“The problem with a cashless society is a surveillance society. In a cashless world, governments, banks and tech companies can not only track what you earn and spend, but also control it in advance,” Silki Carlo, director of UK privacy group Big Brother Watch, wrote in an article. June. Author Brett Scott in Cloudmoney: A Cashless Society “A cashless world is a world where even the smallest payments have to be made through powerful financial institutions, which exposes us to their interests, surveillance, control, and their incompetence.”

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Meloni became a sort of anti-hero in the movement against a cashless future when he declared in November that “cash should be king.” Meloni says he stands up for poor people and small businesses, and against a world where the elderly and homeless are locked out of the digital economy. But his critics argued that he was actually protecting Italy’s vast black money industry.

“Meloni basically likes untraceable cash,” says Mirella Castigli, an Italian author who has written several books on digital privacy. “But it’s not a right to privacy, it’s just another way to wink at tax evaders. It’s anachronistic to say people should go back to where we were years ago.”

Italy’s black market is one of the largest in Europe and accounts for a significant portion of the country’s gross domestic product. Sociologist Marco Omizzolo said Meloni’s proposed cap on cash payments would “worse the situation of migrant workers and lead to greater exploitation”. The higher cash limit means traffickers can keep their transactions on the table, pay people well below minimum wage, and face impunity, he explained.

Many world leaders who disagree with Meloni have vowed to clamp down on their countries’ dark economies by imposing cash limits or withdrawing cash from circulation altogether. In 2016, Indian Prime Minister Narendra Modi announced that 86 percent of the money supply would be phased out of the more expensive 500 and 1,000 rupee notes. The move was aimed at fighting corruption and one minister described it as a “surgical strike” against black money. Meanwhile, Modi told India’s millions who rely on cash that demonetisation would “give you access to the digital world”.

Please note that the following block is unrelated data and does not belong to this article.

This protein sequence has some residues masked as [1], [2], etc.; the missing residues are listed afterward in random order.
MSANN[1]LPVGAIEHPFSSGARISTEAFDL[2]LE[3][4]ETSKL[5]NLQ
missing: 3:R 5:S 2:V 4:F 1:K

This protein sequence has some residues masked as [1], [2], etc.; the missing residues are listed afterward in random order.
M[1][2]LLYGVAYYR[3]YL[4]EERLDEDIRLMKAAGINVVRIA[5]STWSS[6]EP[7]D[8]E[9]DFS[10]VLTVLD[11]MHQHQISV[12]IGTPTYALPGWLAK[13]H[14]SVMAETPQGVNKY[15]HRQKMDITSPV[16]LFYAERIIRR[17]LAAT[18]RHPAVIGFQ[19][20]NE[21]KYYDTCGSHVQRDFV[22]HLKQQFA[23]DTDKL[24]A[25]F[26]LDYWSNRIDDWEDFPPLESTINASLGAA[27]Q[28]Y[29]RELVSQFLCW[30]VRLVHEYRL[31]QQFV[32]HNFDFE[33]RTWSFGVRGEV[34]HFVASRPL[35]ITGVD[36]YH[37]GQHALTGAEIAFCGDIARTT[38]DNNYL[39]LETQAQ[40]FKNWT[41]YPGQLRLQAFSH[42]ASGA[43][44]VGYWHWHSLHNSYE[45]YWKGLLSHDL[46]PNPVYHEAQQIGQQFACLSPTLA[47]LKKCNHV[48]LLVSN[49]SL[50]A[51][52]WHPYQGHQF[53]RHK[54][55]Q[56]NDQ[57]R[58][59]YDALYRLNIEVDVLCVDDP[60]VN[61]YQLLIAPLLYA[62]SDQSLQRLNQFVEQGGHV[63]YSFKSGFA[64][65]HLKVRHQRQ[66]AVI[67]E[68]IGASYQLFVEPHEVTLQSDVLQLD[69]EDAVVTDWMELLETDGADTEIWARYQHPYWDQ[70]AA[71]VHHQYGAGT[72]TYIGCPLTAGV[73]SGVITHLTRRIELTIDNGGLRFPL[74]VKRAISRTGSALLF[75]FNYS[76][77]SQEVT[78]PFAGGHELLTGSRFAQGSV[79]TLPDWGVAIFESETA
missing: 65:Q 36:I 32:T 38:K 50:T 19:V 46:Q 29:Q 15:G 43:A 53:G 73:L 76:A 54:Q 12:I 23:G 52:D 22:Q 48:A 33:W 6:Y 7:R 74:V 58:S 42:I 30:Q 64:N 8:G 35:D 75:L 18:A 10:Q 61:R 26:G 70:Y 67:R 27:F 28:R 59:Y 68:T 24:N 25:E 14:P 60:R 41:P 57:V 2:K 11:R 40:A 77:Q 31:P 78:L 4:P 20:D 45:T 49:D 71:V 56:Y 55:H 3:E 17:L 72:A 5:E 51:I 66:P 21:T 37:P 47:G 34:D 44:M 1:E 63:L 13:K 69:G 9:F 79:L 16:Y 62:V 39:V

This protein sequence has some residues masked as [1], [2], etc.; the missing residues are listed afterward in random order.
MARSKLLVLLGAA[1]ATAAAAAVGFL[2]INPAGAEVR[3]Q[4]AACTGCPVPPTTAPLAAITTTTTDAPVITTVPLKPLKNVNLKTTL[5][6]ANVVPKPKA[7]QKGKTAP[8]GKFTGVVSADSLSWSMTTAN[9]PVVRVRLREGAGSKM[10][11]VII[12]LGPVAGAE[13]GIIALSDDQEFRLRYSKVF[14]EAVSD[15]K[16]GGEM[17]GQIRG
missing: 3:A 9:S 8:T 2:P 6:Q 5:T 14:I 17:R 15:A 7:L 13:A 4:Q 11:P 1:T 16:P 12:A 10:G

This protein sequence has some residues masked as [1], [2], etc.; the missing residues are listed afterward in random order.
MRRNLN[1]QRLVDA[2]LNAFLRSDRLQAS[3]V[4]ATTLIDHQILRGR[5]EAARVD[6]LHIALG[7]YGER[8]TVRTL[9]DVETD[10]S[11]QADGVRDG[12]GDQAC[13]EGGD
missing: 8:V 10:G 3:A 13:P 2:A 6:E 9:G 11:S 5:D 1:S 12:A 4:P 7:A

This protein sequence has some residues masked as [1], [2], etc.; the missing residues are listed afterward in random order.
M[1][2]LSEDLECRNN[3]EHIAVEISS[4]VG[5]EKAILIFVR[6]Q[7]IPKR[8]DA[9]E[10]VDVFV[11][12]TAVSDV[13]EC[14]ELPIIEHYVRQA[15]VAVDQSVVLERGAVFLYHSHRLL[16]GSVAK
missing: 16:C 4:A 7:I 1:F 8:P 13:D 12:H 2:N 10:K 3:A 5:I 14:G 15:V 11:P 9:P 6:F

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Digital rights group Privacy International said at the time that the move was intended to “link financial transactions to identities.” Six years later, “cashless India” remains the flagship program of the Indian government and has been hailed by the International Monetary Fund. The opposition, however, points out that the move has failed to eradicate black money and has left the rural poor in particular jobless and caused serious economic hardship. According to a recent survey, more than 75 percent of respondents said they still use cash to buy groceries, eat out, pay for home repairs, deliveries and other services.

While the jury is out on the success of Modi’s demonetisation, the fact remains that card payments are skyrocketing in terms of transaction rates. The Covid restrictions helped push the world towards a cashless future, as support for contactless payments as a way to stop the virus spread had little medical or scientific basis.

“People were more open to digital solutions and digital transformation,” said Swiss fintech consultant Margaris. “Adaptation [to a cashless society] It’s accelerated, and now people just have to absorb it.” In Italy, too, Meloni may inevitably bow out. But meanwhile, he’s scored bunny points for dealing with small businesses and those who see a cashless society as evidence of the concentration of power in the hands of governments, banks and big tech.